Deep Adaptation

In these extraordinary times,”to bend but not break” seems to be a very apt intention. Lerner believes that if we  are able to deeply adapt it will lead to courageous and creative new forms of resilience  – and opportunity. It requires us to adopt different ways of being and doing, as well as thinking to realise the opportunity and not see the disruption as an inconvenience.

We can hope that cultures and civilisations will find unanticipated ways to adapt to the ‘perfect storm’ we are currently facing across the globe. We can hope that the said ‘deep adaptation’ does indeed lead to courageous ways of doing things differently to the way we have  done in the past. Finding creative new forms of resilience, tapping into a deeper connection with what truly matters. 

To step outside the tried and true into the unknown.

It seems we are all living a little closer to the edge of existence –  in suspended, liminal time – on the verge of something big. It is now plainly obvious that life does not always go on as usual. And in that truth, are potentially great blessings. Lorna Bevan encapsulates by saying:

“This can be seen not so much as a rapture, but a rupture – a complete deletion of old ways and bifurcation of Worlds.”

A re-balance of things that were out of balance. 

I have certainly taken the time to reassess what was out of balance for myself. I have always taken time for physical exercise,  so that was fine, and my spiritual practice as well, but I have identified four areas for re-balance:

– Procrastination – not setting aside the time to write, which is a nourishing outlet for me
– Busyness – the distraction of the 3D world of constant communication, emails, texts.
– Connection – with dear friends and family had been pushed aside and
– Reading – all those books I have collected for that “some day when I have time”.

Whilst a kinder way of helping us re-balance and transform would have been appreciated, it has certainly awakened many across the globe. The initial shock at the scale of the ‘dis-ease’ was confronting, and then the rhythm shifted to ‘planning’ and ‘action’ with some leaders demonstrating greater clarity and empathy than others.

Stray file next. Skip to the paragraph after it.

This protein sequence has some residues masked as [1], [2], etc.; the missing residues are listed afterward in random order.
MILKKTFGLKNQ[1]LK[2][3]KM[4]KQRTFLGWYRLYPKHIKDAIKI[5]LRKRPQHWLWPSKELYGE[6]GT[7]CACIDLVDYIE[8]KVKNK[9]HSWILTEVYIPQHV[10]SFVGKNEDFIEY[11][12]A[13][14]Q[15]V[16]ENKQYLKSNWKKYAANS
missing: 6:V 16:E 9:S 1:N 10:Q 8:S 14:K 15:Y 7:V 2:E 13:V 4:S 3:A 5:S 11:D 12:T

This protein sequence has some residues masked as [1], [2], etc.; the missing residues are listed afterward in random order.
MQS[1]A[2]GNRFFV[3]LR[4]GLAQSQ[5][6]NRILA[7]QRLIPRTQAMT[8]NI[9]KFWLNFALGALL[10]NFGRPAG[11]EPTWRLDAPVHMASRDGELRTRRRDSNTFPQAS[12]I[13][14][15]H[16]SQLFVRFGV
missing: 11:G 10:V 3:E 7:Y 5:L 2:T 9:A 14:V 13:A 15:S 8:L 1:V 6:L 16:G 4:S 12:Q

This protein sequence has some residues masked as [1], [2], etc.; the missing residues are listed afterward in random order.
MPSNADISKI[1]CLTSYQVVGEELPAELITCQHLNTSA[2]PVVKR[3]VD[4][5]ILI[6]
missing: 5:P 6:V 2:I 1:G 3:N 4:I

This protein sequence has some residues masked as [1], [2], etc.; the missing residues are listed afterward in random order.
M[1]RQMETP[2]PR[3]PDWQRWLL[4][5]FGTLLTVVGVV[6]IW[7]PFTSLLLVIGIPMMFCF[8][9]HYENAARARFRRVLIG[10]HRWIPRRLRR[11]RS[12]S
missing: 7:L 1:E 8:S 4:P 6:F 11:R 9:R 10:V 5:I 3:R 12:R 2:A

At times like this, we often do look to our leaders for guidance. Our acceptance of what they are asking us to do differently, can vary according to the level of trust we have in them having our best interests at heart. Jacinda Ardern, Prime Minister of New Zealand, has, yet again demonstrated her ability to lead in a crisis. She has provided clear and consistent communication, decisiveness, plus deep listening and a genuine sense of caring. At the heart of it, she has demonstrated resilience. And this has flowed through to the people of New Zealand. 

Resilience is not something we need to teach people. Resilience flows directly from the deepest human instincts of loving and caring. We ‘instinctively’ seek to survive and help those we love and care for to survive and flourish. In fact, we often care more about others than we do about our own survival. We are seeing this with our ‘front line’ health-workers. – both locally and across the globe. I am in awe and total admiration of their dedication, their commitment, and their willingness to put others before themselves. 

The Prime Minister of Ireland has re-registered as a Medical Doctor, and intends to practice one week a month in addition to guiding his country through the crisis. His people trust him. He is adapting to what is needed.

“Life’s most persistent and urgent question is, “What are you doing for others?”

Martin Luther King.

To this, I would add: “ What are you doing for your ‘self’”? You have to save your own life before you can save someone else. 

A client I was speaking to yesterday said that as a family, they have resurrected board games. Every night they gather together around the table to play and connect. This is a way of deepening your family ties. 

Book-ending your day with rituals and routines to ensure you are adapting is essential.

• Connecting with what is important.
• Connecting with who is important to you.
• Connecting with how you want to BE moving forward.

A wonderful quote, I came across encapsulated this moment in time for me:

“And once the storm is over you won’t remember how you made it through, how you managed to survive. You won’t even be sure, in fact, whether the storm is really over. But one thing is certain. When you come out of the storm, you won’t be the same person who walked in. That’s what this storm’s all about.” 
Haruki Murakami

This moment in time is giving us precious time to rethink, release, reset, renew and embrace the re-orienting.

What would you like this storm to be about for you?
What needs to be shed and let go?
What needs to be nurtured and developed?
Do not waste it. 

Whilst we may feel as though we are in a state of flux, there has never been a better time to take the leap, and deeply adapt. When we have strong roots we have the capacity to Stand Tall, owning our truth. 

When you find that place inside yourself that is already thriving, what will get created?